A viewer's guide to the Florida Legislature's 2014 session

Herald/Times Tallahassee BureauMarch 4, 2014 

TALLAHASSEE -- The 2014 session of the Florida Legislature opens Tuesday with the usual upbeat tone, but it won't last.

It can't in an election year. Gov. Rick Scott wants to win a second term, Republicans want to help him and Democrats want to undermine the GOP's agenda at every turn on education spending, school vouchers, Medicaid reform, a proposed pension plan overhaul and other issues.

Senate President Don Gaetz, R-Niceville, and House Speaker Will Weatherford, R-Wesley Chapel, have proposed a bolder agenda than Scott, whose top priority is a package of tax and fee cuts totaling $500 million.

"Usually with an election-year Legislature, it's do no harm," said Screven Watson, a Tallahassee lobbyist and former state Democratic Party official. "The second premise is, don't give our opponents bats to hit us over the head with. But I'm not sure that's what we're seeing with this Legislature."

All of the most powerful players are Republicans, and they want to get along.

Gaetz said he expects many private talks throughout the session, so Scott is not forced to take an unpopular position that could alienate voters during the campaign. "You check to find out: How does the governor feel about this issue?" Gaetz said.

To gauge Scott's stand on an issue, lawmakers will lean heavily on two people: Lt. Gov. Carlos Lopez-Cantera and Scott's chief of staff, Adam Hollingsworth.

To get ready for Tuesday, here's a guide to the 2014 legislative session.


Concealed weapons (SB 544, HB 523): Floridians could apply for concealed weapons permits at county tax collectors' offices where they renew their vehicle tags to ease the growing backlog of applications, but it would cost more. Likely to pass.

Flood insurance (SB 542, HB 581): To address the crisis in flood insurance, private insurers would be encouraged to market policies to homeowners, but costs have not been fully addressed. Passage uncertain.

Inmate IDs (SB 274, HB 53): Every inmate released from a state prison would be given a state-issued ID to help them re-enter society and seek a job. Likely to pass.

Speed limits (SB 392): Motorists on rural interstate highways where the speed limit is now 70 mph could go 75 mph. Passage uncertain.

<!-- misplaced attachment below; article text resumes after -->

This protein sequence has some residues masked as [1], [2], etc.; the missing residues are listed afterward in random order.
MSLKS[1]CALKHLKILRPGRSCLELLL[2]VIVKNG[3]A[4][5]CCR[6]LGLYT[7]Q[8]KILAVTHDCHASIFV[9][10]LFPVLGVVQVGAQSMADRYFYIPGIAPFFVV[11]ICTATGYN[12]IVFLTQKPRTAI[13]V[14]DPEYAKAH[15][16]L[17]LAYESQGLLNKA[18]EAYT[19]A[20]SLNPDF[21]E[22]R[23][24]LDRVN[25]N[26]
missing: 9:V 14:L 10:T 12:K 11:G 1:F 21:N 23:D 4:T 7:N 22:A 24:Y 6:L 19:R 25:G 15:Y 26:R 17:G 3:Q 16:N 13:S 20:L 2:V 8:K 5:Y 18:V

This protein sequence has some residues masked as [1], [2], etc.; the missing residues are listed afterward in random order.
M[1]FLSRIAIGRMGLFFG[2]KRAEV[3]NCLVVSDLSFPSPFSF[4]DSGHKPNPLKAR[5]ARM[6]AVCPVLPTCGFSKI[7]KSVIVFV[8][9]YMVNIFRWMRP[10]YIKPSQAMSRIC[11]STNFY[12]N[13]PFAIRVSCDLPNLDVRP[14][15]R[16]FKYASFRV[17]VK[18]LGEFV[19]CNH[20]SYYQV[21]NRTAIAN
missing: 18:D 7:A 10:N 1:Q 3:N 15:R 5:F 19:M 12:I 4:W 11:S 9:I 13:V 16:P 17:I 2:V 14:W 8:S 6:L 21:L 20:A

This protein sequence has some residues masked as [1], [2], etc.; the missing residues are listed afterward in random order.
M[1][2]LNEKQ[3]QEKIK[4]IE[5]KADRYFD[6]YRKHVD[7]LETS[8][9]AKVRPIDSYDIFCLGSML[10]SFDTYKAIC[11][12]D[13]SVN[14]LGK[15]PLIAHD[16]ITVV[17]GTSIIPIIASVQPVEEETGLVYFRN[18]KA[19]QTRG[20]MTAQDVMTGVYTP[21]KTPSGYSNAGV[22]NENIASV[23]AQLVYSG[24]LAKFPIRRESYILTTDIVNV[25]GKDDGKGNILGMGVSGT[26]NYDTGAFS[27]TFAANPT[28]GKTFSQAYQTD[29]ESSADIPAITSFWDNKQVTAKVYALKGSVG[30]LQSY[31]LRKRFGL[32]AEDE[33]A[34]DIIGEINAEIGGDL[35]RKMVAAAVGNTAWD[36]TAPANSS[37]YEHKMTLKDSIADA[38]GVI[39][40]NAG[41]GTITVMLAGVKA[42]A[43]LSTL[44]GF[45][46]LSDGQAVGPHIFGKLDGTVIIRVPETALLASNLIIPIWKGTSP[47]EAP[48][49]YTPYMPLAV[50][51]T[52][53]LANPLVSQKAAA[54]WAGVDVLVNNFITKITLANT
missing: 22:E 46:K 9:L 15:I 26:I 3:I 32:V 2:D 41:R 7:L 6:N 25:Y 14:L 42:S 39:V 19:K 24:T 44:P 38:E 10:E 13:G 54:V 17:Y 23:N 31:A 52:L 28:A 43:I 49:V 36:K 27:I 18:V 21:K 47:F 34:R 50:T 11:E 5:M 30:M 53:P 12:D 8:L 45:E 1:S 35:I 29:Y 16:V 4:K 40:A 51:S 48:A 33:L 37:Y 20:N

Tanning salons (SB 572, HB 499): Minors would be prohibited from using tanning salons because of skin cancer risks. Unlikely to pass.


Senate President Don Gaetz: The loquacious lawmaker from Niceville will talk up his agenda that includes more closely linking the college system to jobs and increasing prison terms for sex offenders.

State Sen. Eleanor Sobel: A proud Broward County liberal, Sobel is a rarity in Tallahassee -- a partisan Democrat who's part of Republican Senate President Gaetz's leadership team. As chairwoman of the Senate Children, Families & Elder Affairs Committee, she will play a leading role in legislation to strengthen state oversight of assisted living facilities. Sobel also has been tenacious in pushing for reforms in the state child welfare agency following a sharp increase in abuse and neglect cases that led to child deaths.

State Sen. Joe Negron: One of Florida's best-prepared lawmakers will juggle his duties as Senate budget writer and chairman of a legislative committee on water pollution while competing with state Sen. Jack Latvala of Clearwater to be Senate president in 2016.

House Speaker Will Weatherford: The term-limited speaker from Pasco County hopes to finish strong on two hot-button issues: retooling the pension fund and offering in-state tuition to children of undocumented immigrants.

State Rep. Steve Crisafulli: A soft-spoken Republican from Merritt Island, he's still learning the ropes as he prepares to be speaker this fall in place of the previously anointed ex-state Rep. Chris Dorworth, who lost a 2012 re-election bid.


Scott successes: Gov. Scott needs victories to brag about on the campaign trail such as cutting car tag fees and spending more on schools. But he may be forced to take sides on divisive issues that can cost votes such as expanding a statewide program that offers private-school vouchers to low-income students.

Work plan: Gaetz and Weatherford have a "work plan" listing common goals, but they don't agree on everything. Gaetz has a military constituency not fond of tuition breaks for undocumented immigrants, and Weatherford again will face resistance from pro-worker senators to a pension plan overhaul.

Gaming expansion: As a major campaign donor, gaming is always at the table. This session's proposals include two new South Florida casinos and slot machines at horse and dog tracks.

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